When Steve Carter began his duties as superintendent of the McCracken County School District last July, he could not have foreseen how his first school year with the Mustangs would end.
The last two months of school had students learning from home, and many traditional events in the final month of school were canceled due to health concerns regarding COVID-19.
But the Meade County native who said that he could recall going to the post office to get commodity cheese as a child and who lived in a barn for three months as a youth saw the coronavirus changes as another life challenge.
“Having to go to distance learning for the last nine weeks of the school year and dealing with a global pandemic was not one of the things that I ever imagined,” he said. “The first thing that I wanted to communicate was we were going to make sure that all of our students were fed and all of our employees had an opportunity to earn a paycheck.
“We served over a half-million meals during that timeframe and received nothing but compliments and appreciation within making those services happen as well as the community at large.”
Carter said that the experience was stressful, but by taking precautions, he was able to see the district through to the end of the school year.
“You want to make sure that you protect everybody involved and do not become a carrying agent to spread what I called an intangible natural disaster,” he said. “The staff and the community really came together to get through it and to continue moving forward.”
Carter came to McCracken County from the Union County School District, where he served as a deputy superintendent for 14 years. His first year as McCracken superintendent was his 25th year in education service.
“The first year is always unique because you’ve really got to sift through and learn about the things that are going really well that you want to enhance or not take away from, and identify ways of growth,” he said.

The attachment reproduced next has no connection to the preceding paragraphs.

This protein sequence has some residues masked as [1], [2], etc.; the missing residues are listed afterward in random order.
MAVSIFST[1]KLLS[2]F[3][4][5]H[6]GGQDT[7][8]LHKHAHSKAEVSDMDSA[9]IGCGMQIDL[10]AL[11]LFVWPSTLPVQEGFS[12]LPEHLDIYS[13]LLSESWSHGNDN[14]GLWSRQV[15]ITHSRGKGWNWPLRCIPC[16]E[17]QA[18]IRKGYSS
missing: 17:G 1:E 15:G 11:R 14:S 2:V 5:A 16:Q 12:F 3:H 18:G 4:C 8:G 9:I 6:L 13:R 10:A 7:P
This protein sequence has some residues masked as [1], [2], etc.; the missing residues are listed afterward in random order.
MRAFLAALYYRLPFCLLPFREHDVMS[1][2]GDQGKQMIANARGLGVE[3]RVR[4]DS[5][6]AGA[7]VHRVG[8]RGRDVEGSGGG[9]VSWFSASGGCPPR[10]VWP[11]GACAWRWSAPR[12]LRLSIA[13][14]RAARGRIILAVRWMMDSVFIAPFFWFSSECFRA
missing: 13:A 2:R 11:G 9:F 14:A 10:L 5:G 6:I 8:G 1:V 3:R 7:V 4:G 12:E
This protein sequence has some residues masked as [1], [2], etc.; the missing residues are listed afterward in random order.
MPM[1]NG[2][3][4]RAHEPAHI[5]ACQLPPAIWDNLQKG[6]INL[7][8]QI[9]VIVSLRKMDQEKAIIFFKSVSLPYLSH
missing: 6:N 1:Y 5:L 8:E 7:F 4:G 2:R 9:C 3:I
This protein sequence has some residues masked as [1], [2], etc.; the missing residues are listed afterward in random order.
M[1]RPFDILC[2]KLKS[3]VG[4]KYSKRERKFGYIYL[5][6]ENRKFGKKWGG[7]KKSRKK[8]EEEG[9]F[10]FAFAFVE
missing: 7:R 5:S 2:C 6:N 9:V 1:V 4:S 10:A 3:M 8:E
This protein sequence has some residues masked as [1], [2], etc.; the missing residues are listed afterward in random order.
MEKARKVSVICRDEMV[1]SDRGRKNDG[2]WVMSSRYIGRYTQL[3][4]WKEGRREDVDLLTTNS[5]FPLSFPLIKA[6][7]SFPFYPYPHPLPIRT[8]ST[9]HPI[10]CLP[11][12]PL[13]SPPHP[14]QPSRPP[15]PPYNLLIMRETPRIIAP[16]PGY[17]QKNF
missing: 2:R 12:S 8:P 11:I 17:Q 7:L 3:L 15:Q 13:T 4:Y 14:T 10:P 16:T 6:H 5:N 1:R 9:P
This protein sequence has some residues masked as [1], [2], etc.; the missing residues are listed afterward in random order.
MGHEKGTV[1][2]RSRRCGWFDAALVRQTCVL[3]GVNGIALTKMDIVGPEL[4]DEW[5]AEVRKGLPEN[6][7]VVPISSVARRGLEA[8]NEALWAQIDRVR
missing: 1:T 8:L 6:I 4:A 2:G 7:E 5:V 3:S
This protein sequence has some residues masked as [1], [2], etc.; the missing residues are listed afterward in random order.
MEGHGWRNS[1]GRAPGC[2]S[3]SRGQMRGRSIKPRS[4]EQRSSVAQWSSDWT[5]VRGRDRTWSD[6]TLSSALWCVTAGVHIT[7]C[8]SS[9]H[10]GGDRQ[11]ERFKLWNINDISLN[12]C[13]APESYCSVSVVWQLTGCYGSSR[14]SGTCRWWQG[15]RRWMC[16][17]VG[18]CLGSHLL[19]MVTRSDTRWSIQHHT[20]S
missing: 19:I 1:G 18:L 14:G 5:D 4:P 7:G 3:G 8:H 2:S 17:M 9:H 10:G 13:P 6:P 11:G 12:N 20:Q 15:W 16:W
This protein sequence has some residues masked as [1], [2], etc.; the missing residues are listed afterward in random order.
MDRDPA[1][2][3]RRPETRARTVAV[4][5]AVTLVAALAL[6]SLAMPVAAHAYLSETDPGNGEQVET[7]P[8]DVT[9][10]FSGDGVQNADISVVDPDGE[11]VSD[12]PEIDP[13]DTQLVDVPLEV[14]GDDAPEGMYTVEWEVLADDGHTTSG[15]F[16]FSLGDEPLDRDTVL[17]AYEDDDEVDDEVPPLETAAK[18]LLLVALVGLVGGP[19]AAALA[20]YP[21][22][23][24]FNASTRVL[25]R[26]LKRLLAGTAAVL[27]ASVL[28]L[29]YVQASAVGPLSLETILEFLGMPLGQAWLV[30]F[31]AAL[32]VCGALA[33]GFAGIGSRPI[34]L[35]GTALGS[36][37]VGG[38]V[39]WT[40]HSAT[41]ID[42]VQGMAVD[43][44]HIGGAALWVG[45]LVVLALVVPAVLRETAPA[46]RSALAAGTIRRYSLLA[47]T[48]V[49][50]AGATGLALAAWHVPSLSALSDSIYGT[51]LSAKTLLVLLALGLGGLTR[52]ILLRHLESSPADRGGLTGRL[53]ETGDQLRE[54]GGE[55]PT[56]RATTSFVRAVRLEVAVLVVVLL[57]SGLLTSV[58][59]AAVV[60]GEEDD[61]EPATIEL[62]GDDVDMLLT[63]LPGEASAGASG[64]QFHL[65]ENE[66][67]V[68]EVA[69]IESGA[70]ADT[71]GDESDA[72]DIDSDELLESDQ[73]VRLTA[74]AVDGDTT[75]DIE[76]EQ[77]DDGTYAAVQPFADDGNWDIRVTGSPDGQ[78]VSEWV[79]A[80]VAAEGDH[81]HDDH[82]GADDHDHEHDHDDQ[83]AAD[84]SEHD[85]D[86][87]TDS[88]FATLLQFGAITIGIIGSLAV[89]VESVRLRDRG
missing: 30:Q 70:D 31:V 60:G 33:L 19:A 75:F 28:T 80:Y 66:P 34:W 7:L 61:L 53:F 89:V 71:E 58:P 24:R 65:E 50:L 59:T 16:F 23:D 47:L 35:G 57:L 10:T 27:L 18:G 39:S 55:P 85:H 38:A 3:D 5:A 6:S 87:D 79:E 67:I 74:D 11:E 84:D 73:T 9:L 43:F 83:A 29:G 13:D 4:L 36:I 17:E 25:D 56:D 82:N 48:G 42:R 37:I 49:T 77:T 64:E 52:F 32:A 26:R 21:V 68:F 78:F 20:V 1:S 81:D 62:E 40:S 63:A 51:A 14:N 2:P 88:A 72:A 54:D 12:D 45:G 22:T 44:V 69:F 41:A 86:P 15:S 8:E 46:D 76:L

“Each community and each school has unique needs, but one common thing that I’ve stressed with building this administration is that we are a school district and not a district of schools.”
Carter said that his first year as superintendent was unique, but added that it was much more than the COVID-19 experience.
“It was unbelievable,” he said. “It was exciting; it was exhilarating — much like life. We have some moments that are sad or heartbreaking, but on the same token, we have moments of exhilaration and excitement and enjoyment.”
Carter recalled Paducah business CSI paying off all student food service debts in early March with a check for $49,115 as one highlight of his first year.
“A lot of communities don’t have partners like that,” he said. “We are blessed to have such people in our community.”
Looking ahead, Carter said the near future is hard to foretell because no one knows to what degree school will be affected by COVID-19 in the 2020-21 school year.
“We’ll always have to deal with it,” he said. “The biggest thing is to try to continue to move the district forward and truly appreciate everything you have.”
The new Lone Oak Middle School is still on schedule to open in time for the 2021-22 school year, and the district will see several schools and the central office relocate as a result.
“We have growth, and we have other needs that we need to address,” he said. “We’re putting plans in place to address our facility needs in Reidland and Heath as well as the Lone Oak area.
“We have some very nice schools, and we also have some older schools that are very nice but just need some upgrades to keep pace with everybody around.”
Carter was also excited about the prospects that the Paducah Innovation Hub — scheduled to open in August — will bring to workforce students and those who want to gain more education and experience in fields that require further education.
District board chair Chris Taylor said that Carter has been an asset to the school district.
“It’s been an unprecedented year with the COVID-19 pandemic … but what he has pulled off has been truly remarkable,” Taylor said. “He is very professional, respectful and communicates very well. He has a strong work ethic, and his actions definitely speak louder than words.”
Taylor pointed out Carter’s motto of “McCracken Proud.”
“For someone that is not from McCracken County, he truly does live and breathe McCracken County,” he said. “The relationships that he’s built within the last year with different businesses and stakeholders has been remarkable.”